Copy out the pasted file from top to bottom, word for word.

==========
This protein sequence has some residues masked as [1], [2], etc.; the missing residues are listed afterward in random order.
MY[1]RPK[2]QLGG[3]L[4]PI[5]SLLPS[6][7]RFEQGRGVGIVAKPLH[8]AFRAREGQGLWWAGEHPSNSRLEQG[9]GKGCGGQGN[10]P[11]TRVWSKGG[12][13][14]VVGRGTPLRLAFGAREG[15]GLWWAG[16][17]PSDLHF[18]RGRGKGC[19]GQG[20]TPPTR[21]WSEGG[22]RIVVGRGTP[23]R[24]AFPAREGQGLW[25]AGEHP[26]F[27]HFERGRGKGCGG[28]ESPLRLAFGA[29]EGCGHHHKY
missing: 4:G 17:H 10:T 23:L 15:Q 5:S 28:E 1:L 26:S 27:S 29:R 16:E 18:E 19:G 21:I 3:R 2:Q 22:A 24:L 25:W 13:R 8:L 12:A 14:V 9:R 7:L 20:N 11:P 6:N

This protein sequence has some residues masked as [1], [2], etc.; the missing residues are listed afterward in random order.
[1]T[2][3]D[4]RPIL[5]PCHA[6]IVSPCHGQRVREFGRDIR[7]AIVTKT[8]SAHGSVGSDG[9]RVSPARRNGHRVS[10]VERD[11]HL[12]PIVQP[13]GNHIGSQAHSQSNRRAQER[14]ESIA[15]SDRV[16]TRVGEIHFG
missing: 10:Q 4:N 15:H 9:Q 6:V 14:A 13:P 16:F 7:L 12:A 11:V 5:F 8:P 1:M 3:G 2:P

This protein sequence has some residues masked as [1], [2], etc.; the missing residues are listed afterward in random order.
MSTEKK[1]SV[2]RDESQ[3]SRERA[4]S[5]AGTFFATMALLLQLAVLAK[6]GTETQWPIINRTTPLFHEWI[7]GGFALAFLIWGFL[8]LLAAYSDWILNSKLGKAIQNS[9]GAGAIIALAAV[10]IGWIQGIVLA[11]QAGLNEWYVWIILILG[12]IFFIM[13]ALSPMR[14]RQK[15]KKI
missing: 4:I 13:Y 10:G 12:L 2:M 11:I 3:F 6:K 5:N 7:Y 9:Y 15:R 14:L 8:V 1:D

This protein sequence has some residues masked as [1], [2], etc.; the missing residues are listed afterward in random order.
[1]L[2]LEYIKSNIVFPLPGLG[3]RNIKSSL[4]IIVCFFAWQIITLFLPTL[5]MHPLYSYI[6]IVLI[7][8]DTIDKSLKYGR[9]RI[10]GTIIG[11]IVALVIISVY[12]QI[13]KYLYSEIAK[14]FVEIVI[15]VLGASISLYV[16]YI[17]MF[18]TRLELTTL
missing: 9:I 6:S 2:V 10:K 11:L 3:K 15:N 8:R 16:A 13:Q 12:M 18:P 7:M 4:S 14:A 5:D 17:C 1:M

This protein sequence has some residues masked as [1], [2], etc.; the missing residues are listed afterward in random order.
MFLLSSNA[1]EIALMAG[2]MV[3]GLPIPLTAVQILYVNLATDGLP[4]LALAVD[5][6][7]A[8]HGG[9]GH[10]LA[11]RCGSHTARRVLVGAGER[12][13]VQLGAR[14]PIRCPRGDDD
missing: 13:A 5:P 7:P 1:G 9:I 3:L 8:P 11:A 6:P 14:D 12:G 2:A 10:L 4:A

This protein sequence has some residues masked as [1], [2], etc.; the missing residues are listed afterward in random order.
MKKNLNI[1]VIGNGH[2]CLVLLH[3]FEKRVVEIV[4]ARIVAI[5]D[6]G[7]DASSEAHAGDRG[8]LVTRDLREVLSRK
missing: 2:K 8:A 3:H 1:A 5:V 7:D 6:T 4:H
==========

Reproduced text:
This protein sequence has some residues masked as [1], [2], etc.; the missing residues are listed afterward in random order.
MY[1]RPK[2]QLGG[3]L[4]PI[5]SLLPS[6][7]RFEQGRGVGIVAKPLH[8]AFRAREGQGLWWAGEHPSNSRLEQG[9]GKGCGGQGN[10]P[11]TRVWSKGG[12][13][14]VVGRGTPLRLAFGAREG[15]GLWWAG[16][17]PSDLHF[18]RGRGKGC[19]GQG[20]TPPTR[21]WSEGG[22]RIVVGRGTP[23]R[24]AFPAREGQGLW[25]AGEHP[26]F[27]HFERGRGKGCGG[28]ESPLRLAFGA[29]EGCGHHHKY
missing: 4:G 17:H 10:T 23:L 15:Q 5:S 28:E 1:L 26:S 27:S 29:R 16:E 18:E 19:G 21:I 3:R 2:Q 22:A 24:L 25:W 13:R 8:L 12:A 14:V 9:R 7:L 20:N 11:P 6:N

This protein sequence has some residues masked as [1], [2], etc.; the missing residues are listed afterward in random order.
[1]T[2][3]D[4]RPIL[5]PCHA[6]IVSPCHGQRVREFGRDIR[7]AIVTKT[8]SAHGSVGSDG[9]RVSPARRNGHRVS[10]VERD[11]HL[12]PIVQP[13]GNHIGSQAHSQSNRRAQER[14]ESIA[15]SDRV[16]TRVGEIHFG
missing: 10:Q 4:N 15:H 9:Q 6:V 14:A 13:P 16:F 7:L 12:A 11:V 5:F 8:P 1:M 3:G 2:P

This protein sequence has some residues masked as [1], [2], etc.; the missing residues are listed afterward in random order.
MSTEKK[1]SV[2]RDESQ[3]SRERA[4]S[5]AGTFFATMALLLQLAVLAK[6]GTETQWPIINRTTPLFHEWI[7]GGFALAFLIWGFL[8]LLAAYSDWILNSKLGKAIQNS[9]GAGAIIALAAV[10]IGWIQGIVLA[11]QAGLNEWYVWIILILG[12]IFFIM[13]ALSPMR[14]RQK[15]KKI
missing: 4:I 13:Y 10:G 12:L 2:M 11:I 3:F 6:K 5:N 7:Y 9:Y 15:R 14:L 8:V 1:D

This protein sequence has some residues masked as [1], [2], etc.; the missing residues are listed afterward in random order.
[1]L[2]LEYIKSNIVFPLPGLG[3]RNIKSSL[4]IIVCFFAWQIITLFLPTL[5]MHPLYSYI[6]IVLI[7][8]DTIDKSLKYGR[9]RI[10]GTIIG[11]IVALVIISVY[12]QI[13]KYLYSEIAK[14]FVEIVI[15]VLGASISLYV[16]YI[17]MF[18]TRLELTTL
missing: 9:I 6:S 2:V 10:K 11:L 3:K 15:N 8:R 16:A 13:Q 12:M 18:P 7:M 4:S 14:A 5:D 17:C 1:M

This protein sequence has some residues masked as [1], [2], etc.; the missing residues are listed afterward in random order.
MFLLSSNA[1]EIALMAG[2]MV[3]GLPIPLTAVQILYVNLATDGLP[4]LALAVD[5][6][7]A[8]HGG[9]GH[10]LA[11]RCGSHTARRVLVGAGER[12][13]VQLGAR[14]PIRCPRGDDD
missing: 13:A 5:P 7:P 1:G 9:I 3:L 8:P 11:A 6:P 14:D 12:G 2:A 10:L 4:A

This protein sequence has some residues masked as [1], [2], etc.; the missing residues are listed afterward in random order.
MKKNLNI[1]VIGNGH[2]CLVLLH[3]FEKRVVEIV[4]ARIVAI[5]D[6]G[7]DASSEAHAGDRG[8]LVTRDLREVLSRK
missing: 2:K 8:A 3:H 1:A 5:V 7:D 6:T 4:H